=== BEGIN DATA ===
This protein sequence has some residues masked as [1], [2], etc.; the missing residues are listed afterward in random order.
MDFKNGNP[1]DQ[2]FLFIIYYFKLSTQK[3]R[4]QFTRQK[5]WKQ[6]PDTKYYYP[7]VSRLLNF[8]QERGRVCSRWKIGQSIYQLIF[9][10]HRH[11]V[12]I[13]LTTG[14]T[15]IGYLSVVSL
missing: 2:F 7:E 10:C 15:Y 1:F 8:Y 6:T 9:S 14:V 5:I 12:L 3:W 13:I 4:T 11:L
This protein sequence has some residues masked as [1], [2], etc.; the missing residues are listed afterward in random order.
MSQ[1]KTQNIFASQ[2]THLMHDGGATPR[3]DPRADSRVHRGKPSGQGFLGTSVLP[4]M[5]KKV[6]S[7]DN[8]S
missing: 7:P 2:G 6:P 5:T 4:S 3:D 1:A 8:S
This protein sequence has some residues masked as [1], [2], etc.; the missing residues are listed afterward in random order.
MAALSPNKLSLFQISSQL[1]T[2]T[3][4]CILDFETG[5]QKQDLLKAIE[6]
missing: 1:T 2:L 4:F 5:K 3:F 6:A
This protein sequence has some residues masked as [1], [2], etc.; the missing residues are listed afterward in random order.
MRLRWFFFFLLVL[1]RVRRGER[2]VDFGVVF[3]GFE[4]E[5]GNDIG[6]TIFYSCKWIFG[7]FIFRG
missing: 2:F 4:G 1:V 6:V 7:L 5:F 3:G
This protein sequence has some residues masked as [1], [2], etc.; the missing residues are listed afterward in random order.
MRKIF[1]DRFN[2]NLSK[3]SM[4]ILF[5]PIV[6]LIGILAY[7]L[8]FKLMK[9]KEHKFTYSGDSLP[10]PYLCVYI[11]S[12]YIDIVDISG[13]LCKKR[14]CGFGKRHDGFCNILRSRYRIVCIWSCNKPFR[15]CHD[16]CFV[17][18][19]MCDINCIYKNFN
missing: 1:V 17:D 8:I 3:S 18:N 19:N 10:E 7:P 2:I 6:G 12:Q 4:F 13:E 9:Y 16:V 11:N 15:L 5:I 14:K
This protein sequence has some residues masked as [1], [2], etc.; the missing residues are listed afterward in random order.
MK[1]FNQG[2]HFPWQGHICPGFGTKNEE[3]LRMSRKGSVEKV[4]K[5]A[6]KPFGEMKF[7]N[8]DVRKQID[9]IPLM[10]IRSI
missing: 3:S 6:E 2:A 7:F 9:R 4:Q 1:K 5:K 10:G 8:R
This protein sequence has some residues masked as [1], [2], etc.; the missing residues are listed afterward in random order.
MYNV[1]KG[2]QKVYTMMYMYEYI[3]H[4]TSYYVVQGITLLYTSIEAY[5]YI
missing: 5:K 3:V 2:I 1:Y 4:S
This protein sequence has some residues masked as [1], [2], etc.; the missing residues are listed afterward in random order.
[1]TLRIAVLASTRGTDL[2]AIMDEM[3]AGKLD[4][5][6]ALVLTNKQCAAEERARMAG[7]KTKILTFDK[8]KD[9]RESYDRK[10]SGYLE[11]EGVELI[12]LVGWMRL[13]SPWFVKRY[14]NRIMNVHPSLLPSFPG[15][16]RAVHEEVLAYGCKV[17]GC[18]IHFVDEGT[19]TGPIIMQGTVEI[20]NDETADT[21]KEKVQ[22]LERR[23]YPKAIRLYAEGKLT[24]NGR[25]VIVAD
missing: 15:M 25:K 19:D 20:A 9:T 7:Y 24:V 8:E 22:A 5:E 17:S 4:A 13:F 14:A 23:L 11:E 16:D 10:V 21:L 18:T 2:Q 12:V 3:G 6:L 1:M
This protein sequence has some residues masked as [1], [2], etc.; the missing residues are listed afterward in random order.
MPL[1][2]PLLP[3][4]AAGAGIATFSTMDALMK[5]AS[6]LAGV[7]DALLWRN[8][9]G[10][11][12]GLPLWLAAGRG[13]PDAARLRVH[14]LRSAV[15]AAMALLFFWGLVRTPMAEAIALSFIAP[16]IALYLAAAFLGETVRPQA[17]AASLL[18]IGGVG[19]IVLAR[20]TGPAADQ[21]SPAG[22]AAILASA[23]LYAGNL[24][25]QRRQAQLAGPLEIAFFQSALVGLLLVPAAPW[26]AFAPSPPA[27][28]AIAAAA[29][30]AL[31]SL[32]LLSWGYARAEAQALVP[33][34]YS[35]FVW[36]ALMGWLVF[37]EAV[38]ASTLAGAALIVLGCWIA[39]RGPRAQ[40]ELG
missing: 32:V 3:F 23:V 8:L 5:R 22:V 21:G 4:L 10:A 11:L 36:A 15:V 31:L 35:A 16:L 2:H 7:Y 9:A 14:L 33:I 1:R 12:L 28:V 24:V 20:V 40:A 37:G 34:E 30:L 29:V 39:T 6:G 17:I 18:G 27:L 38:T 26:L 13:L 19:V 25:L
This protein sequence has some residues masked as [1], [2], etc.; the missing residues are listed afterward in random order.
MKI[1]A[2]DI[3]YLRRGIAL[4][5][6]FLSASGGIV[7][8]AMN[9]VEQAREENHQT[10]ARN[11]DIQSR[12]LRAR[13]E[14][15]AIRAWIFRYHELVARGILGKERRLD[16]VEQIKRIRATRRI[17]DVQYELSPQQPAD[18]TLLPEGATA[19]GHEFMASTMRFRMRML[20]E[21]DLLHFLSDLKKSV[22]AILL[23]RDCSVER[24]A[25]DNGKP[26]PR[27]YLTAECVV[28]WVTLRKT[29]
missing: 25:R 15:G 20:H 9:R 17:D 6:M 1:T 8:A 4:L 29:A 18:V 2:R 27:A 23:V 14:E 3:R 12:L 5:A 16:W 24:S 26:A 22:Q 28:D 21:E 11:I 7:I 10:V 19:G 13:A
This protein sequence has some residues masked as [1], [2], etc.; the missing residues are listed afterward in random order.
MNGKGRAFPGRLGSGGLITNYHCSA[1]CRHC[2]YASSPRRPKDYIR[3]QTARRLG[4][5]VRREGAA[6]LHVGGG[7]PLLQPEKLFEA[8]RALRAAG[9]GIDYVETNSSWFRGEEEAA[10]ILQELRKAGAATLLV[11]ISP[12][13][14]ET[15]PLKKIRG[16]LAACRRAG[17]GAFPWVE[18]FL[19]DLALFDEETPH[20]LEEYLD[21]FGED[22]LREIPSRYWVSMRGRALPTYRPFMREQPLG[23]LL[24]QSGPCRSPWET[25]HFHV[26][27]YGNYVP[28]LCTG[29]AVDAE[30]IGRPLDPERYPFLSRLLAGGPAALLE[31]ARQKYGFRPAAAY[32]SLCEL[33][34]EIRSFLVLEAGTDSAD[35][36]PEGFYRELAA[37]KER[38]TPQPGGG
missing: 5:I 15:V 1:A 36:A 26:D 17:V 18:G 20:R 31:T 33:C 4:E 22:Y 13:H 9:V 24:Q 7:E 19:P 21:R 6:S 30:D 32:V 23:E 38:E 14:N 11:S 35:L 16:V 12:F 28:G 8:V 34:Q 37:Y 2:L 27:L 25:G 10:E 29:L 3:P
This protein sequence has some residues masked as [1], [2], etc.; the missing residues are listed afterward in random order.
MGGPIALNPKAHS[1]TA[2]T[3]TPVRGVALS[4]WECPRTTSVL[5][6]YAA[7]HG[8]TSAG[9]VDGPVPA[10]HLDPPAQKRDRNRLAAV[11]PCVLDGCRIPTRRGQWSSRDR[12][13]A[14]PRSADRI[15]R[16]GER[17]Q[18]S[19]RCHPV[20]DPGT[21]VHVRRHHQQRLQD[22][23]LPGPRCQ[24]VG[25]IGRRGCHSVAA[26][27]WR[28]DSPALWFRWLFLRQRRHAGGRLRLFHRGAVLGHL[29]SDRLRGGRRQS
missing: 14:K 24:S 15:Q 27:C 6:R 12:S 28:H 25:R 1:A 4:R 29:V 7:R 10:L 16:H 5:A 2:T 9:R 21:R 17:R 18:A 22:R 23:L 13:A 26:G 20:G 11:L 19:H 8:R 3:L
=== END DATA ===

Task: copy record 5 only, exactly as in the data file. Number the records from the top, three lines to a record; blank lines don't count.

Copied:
This protein sequence has some residues masked as [1], [2], etc.; the missing residues are listed afterward in random order.
MRKIF[1]DRFN[2]NLSK[3]SM[4]ILF[5]PIV[6]LIGILAY[7]L[8]FKLMK[9]KEHKFTYSGDSLP[10]PYLCVYI[11]S[12]YIDIVDISG[13]LCKKR[14]CGFGKRHDGFCNILRSRYRIVCIWSCNKPFR[15]CHD[16]CFV[17][18][19]MCDINCIYKNFN
missing: 1:V 17:D 8:I 3:S 18:N 19:N 10:E 7:P 2:I 6:G 12:Q 4:F 13:E 9:Y 16:V 11:N 15:L 5:I 14:K